Modal Analysis of Vehicle Operation and Particulate Emissions from Connecticut Transit Buses

Document Type

Journal Article

Publication Date


Subject Area

infrastructure - vehicle, planning - route design, planning - environmental impact, land use - impacts, policy - environment, mode - bus


Vehicle specific power, Upgrades (Roads), Transit vehicle operations, Transit buses, Route selection, Route choice, Real world data, Particulates, Hybrid vehicles, Hybrid electric diesel, Hills, Hartford (Connecticut), Environmental impacts, Environmental effects, Dual fuel vehicles, Diesel motor exhaust gas, Diesel exhaust emissions, Diesel engine exhaust gases, Diesel electric buses, Diesel buses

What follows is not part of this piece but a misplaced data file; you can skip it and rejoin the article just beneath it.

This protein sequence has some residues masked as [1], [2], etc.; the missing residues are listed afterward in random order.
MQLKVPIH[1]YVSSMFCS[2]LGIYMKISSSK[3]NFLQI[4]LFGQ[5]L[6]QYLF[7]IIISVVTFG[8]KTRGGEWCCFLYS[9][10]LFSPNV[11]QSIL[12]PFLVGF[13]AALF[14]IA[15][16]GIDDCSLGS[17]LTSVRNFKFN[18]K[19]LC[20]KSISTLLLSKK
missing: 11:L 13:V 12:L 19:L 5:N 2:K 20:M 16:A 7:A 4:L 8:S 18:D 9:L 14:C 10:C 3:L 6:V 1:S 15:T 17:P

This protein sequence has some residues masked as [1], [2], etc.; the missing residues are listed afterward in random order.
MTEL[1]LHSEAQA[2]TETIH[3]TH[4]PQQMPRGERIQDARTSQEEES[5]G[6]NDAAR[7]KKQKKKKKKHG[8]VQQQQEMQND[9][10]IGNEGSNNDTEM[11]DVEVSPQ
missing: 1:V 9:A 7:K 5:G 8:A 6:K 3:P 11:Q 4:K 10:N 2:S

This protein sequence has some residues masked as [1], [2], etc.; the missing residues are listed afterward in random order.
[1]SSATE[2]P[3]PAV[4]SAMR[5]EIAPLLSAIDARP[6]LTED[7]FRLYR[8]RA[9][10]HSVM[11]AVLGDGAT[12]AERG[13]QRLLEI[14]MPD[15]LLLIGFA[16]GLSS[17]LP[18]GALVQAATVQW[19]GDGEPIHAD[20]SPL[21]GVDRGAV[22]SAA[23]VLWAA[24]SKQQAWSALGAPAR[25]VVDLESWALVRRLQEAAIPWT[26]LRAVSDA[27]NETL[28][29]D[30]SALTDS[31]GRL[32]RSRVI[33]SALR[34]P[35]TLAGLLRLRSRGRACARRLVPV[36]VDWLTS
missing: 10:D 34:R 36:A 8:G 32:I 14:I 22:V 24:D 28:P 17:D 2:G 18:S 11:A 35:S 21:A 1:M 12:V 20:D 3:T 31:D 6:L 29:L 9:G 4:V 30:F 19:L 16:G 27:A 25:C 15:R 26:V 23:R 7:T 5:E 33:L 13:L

Transit buses represent a significant source of particulate exhaust emissions, especially in urban areas, but few previous studies have quantified these emissions by using real-world, onboard sampling while the vehicles operate in the transportation network. In this study, real-world particle number emissions for hybrid diesel–electric (HDE) and conventional diesel (CD) buses are examined for various vehicle operating conditions and road types in the Hartford, Connecticut, region. The results presented in this paper are based on analysis of the unique second-by-second Connecticut Transit on-road transit bus emissions and operations data set collected between January and November 2004. The modal analysis results indicate that hybrid buses operate differently than do conventional diesel buses. Although the distributions of vehicle specific power (VSP) values (in kw) were similar for the two bus types, the distributions of engine operation parameters (load and speed) were different. More important, VSP alone cannot be used to distinguish between vehicle types for modeling engine operation of, and possibly emissions from hybrid and conventional vehicles. Furthermore, modal analysis of ultrafine particle emissions indicates that in some situations the HDE buses do not outperform the CDs and may even produce higher emission rates than do the CD buses tested. Thus, there are routes and conditions in which transit authorities should avoid the use of HDE buses similar to those tested here when particle emissions are of concern. The observed high particle emissions on steep uphill grades for hybrids indicate that careful route selection for hybrid buses is warranted to optimize the environmental benefits of the hybrid vehicles.